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OpusthePoet
recumbent guru

USA
678 Posts

Posted - 07/27/2010 :  20:55:39  Show Profile  Visit OpusthePoet's Homepage  Reply with Quote
There are two kinds of speed wobble. One is called "shimmy" and is a higher-frequency shaking caused by elastic interactions in the frame and is almost impossible to predict or control once it gets started. The other is lower in frequency but higher in amplitude and is cause by steering geometry of the bike. This one is usually called a "tank slapper" and can get violent enough to throw the rider off the machine. The problem with trying to fight a "tank slapper" is you only have a fraction of a second to use muscles to damp it out before it throws you off, and the things that make a bike fun to ride are the same things that make a "tank slapper" possible. The two things that work together to prevent tank slappers are lots of trail, combined with lots of friction in the steering. Conversely, having steering with little trail and very low friction steering makes for a nimble feeling bike.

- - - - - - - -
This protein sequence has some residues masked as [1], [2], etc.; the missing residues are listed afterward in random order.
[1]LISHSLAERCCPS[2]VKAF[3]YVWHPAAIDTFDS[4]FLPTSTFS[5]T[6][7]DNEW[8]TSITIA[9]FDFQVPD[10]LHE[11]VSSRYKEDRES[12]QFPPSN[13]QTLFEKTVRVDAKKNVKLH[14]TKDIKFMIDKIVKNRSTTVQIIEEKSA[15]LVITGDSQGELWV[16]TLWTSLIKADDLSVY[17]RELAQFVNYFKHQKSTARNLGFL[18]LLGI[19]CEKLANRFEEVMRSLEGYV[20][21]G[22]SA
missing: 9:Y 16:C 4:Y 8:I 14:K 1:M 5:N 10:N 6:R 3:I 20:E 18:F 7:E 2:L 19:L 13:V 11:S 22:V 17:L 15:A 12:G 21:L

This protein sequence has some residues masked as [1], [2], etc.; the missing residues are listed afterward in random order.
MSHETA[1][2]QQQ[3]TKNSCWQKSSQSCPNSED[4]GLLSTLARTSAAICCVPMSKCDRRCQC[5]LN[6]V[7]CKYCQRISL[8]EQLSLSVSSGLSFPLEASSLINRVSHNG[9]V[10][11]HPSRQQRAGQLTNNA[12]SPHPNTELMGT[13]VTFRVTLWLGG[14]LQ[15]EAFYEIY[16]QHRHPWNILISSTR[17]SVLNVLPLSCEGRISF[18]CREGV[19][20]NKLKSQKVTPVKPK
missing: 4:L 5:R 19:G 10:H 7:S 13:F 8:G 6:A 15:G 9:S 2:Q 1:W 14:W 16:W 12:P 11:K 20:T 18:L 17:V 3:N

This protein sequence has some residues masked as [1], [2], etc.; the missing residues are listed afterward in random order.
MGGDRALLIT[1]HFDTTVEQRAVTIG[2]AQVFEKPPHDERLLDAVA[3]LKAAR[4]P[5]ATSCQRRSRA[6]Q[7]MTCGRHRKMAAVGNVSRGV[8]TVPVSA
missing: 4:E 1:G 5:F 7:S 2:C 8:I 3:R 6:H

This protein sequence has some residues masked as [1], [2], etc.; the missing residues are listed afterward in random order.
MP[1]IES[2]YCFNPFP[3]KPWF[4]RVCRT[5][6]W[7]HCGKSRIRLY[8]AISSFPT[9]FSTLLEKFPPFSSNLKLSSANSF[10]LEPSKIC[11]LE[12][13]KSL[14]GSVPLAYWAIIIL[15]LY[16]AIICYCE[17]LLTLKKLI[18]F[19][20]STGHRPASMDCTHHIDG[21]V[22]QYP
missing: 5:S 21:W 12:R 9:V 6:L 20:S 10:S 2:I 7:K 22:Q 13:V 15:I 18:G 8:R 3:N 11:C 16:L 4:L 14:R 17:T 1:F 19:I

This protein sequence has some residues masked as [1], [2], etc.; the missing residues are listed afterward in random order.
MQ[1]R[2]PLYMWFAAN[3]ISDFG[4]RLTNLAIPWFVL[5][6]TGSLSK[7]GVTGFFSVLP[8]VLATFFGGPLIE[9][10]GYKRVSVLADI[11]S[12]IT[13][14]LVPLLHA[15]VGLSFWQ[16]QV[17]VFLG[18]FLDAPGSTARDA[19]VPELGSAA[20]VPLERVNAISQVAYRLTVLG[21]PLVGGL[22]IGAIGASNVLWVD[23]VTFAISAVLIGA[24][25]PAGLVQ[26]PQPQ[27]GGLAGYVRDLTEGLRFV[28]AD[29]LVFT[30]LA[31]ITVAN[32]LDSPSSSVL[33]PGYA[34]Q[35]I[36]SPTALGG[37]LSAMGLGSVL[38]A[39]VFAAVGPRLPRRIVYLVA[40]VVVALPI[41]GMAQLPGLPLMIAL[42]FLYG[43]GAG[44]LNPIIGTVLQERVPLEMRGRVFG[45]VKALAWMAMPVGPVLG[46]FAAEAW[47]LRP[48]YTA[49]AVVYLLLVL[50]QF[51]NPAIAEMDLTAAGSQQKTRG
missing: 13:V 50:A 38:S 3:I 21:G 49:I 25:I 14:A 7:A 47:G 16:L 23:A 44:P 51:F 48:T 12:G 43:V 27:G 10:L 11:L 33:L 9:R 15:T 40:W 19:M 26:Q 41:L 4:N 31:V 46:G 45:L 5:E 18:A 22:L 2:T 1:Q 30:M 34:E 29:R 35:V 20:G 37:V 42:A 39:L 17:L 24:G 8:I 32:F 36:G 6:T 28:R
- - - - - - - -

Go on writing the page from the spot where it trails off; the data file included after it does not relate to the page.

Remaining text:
One factor known to help prevent "shimmy" is a very stiff frame from side to side.

Opus

My gas is up to $.99 a burrito, $5.99 for premium and I'm only getting 20 miles to the regular burrito.
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Larry Lem
human power expert

South Sandwich Islands
2541 Posts

Posted - 07/27/2010 :  21:12:01  Show Profile  Reply with Quote
I still love the simplicity of the drivetrain. No power-robbing pulleys and a short chain. Maybe I'll try some experiments after Battle Mountain.

Larry Lem
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nigel schroder